After a long delay, I’m now trying to sort through some of the images from San Juan. Although I only shot for a couple of hours, the day was just beautiful and opportunities for photography were limitless. Old San Juan is a beautiful place and I was amazed by its history, size, textures and colors.
This is a detailed tutorial on HDR Photography for beginners and how you can create HDR images from single or multiple photographs using different exposures.
While I was driving through Rocky Mountains last year, I saw a beautiful sunset. It was so beautiful, that I stood there in awe for a moment, before taking out my camera and attempting to take a picture. I took one quick shot of the sunset and quickly realized that there was too much contrast between the sky and the mountains for my camera. The image came out horrible – the sky looked somewhat fine, but the mountains were pitch black. I only had my camera and my trusty tripod with me, so I knew that I did not have many options. I decided to try out a photography technique known as “HDR” or “High Dynamic Range” and I ended up with the following image:
It all started with my flight from Denver to Atlanta, where only about 10 passengers in total boarded the plane. It was an early flight, but a very pleasant one, since I got to sit where I wanted and really enjoyed the flight in a very quiet environment. After arriving to the busiest airport in the world, I thought things would change, but they didn’t – only quarter of the plane to San Juan was occupied, which was once again very nice.
In this article, I will share some tips on how to capture beautiful waterfalls. While it seems like a simple task, photographing waterfalls and making the water look silky smooth can be a little challenging, especially if you do not have the right equipment. Use the tips below to understand how to get this effect and capture beautiful waterfall pictures.
Here is the promised panoramic version of the Dead Horse Point at sunrise. The full version is comprised of 8 vertical images, measuring approximately 32 megapixels with an aspect ratio of 2:1.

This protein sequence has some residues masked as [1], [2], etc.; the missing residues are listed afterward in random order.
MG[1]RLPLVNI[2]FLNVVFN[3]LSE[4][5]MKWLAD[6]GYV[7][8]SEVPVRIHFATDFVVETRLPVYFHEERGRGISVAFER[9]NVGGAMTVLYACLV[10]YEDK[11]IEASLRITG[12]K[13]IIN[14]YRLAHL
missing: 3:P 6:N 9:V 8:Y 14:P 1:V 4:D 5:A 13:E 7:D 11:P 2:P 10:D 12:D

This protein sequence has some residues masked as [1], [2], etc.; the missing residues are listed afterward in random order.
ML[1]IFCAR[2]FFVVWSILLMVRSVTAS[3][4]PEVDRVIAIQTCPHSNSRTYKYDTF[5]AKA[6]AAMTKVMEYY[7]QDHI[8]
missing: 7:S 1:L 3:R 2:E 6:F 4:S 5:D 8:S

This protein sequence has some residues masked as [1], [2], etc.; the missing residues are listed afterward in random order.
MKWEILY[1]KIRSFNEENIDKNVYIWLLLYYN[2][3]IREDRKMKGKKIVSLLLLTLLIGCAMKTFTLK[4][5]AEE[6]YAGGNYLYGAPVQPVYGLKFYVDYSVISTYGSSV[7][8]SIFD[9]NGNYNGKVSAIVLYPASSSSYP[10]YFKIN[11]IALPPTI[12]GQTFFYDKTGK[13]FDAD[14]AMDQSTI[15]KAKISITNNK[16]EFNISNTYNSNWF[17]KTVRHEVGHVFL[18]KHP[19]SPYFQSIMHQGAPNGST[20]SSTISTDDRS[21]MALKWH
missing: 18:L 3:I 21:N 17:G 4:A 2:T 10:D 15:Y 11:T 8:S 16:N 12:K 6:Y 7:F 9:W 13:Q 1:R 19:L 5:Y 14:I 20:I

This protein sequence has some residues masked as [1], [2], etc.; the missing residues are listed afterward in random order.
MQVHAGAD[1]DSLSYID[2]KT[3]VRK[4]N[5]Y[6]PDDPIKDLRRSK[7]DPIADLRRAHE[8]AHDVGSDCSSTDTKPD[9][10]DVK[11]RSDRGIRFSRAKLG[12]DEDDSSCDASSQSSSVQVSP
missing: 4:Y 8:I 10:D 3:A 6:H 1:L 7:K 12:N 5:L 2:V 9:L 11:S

The canyons at Colorado National Monument in Grand Junction are not as big as the ones in Canyonlands, but they are still beautiful. The landscape itself is different and plenty of plants and trees make this place another natural wonder of Colorado:
One of the biggest frustrations in photography is the fact that our cameras are not able to fully capture the light and the dark tones that we can normally see with our eyes, which is known as “dynamic range”. How many times have you seen situations when the sky is blue and beautiful, but it comes out very pale or gray in your photographs? There are other cases, when the sky is not blue at all, but you still want it to be blue in your picture. Gladly, the problem can be easily fixed in Lightroom, as long as the rest of the picture is fine.
This is the second part of my trip log to Utah.
As we wrapped up Arches, we headed up to Canyonlands National Park while the weather was still OK. Afternoon at Canyonlands turned out to be rather productive and the sky got filled up with some gorgeous multi-layered clouds:
I have been putting off working the Utah images for a while and I have finally decided to finish working on them this weekend. I decided to divide the photos to two parts – the first part is primarily Arches National Park and the second part is Canyonlands National Park. Although we spent about three full days in Utah, the weather did not cooperate half of the time, so we tried to shoot as much as we could while it lasted. On top of that, as I have indicated before, I lost about 8 gigs of photos from the last two days. Hope you enjoy these!